And all of that actually works for the movie, that's the thing. Okay, you see a string on a rubber fruit bat early on, and your skepticism is justified. But this is a movie that will eventually have you crying "uncle." This is not a movie you resist, this is a movie that wears you down until you're laughing with it, not at it, and rooting for the characters--all of them, even the demented and vengeful, lovelorn widower Phibes.

The movie's trump card is, unsurprisingly, Price, who plays the movie's protagonist with a mixture of glee and pathos that has you kind of pulling for him in spite of the fact he's a psychotic freak who kills or tries to kill nearly a dozen people who probably haven't actually done anything wrong--whether deliberately or because the pages got lost in a drug-induced haze, it's never clear whether the doctors who "allowed" Phibes' late wife to die (the motive for his killing spree, natch) were malicious, incompetent, or merely unlucky. It's quite possible, actually, that Phibes eradicates the best physicians in the English-speaking world solely because he's an utter fucking loon, and you even have to love the movie for leaving this string hanging loose.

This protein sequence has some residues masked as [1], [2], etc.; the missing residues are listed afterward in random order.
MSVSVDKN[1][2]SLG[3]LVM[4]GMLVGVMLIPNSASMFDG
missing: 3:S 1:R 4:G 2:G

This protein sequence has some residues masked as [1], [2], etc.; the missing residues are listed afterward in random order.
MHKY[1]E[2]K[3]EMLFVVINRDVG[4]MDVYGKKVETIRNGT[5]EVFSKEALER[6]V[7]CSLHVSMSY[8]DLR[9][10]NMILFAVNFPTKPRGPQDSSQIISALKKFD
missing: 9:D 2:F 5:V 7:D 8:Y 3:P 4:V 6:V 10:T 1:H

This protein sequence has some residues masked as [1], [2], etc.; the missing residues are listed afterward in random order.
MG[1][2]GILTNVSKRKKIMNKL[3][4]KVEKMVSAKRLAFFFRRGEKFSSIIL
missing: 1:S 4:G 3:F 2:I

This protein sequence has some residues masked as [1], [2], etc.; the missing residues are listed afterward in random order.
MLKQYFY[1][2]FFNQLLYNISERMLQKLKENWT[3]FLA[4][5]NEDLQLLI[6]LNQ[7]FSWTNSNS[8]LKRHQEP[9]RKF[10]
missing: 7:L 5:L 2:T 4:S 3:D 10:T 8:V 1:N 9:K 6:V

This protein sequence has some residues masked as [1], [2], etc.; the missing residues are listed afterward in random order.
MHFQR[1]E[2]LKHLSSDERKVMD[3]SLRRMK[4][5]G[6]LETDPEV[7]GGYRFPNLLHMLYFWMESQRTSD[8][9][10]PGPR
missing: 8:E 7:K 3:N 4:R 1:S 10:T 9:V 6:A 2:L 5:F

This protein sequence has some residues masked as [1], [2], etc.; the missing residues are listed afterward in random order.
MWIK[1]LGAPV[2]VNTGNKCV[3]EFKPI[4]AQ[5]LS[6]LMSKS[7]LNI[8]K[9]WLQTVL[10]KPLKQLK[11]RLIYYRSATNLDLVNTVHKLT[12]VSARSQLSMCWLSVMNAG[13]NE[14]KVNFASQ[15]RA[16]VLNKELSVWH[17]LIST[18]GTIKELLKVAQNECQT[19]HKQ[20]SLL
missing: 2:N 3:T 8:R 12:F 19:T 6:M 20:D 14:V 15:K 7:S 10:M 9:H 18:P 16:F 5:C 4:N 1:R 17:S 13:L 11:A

See, there are at least two common mistakes in the movies that have followed in Phibes' footsteps. The first mistake, made by movies that include that sequel AIP made and even Theater Of Blood, is to try to make the villain sympathetic by really trying to cram a justification for his bloody wake down the audience's collective throats. It's nearly inevitable in these sorts of films for the audience to discover that the "victim" of the villainous antihero's revenge was a terrorists communist pedophile who was drunk and stoned and receiving sexual favors from an underage hooker, etc. at the time of the offense that led to this whole thing--the subgenre of revenge horror (which Phibes also falls into) and the dovetailing subgenre of themed serial killer nearly always try to blame the victim--otherwise, an audience who identifies with the killer is... well... let's face it, kind of depraved. (For the record, I haven't always been immune to that siren call.)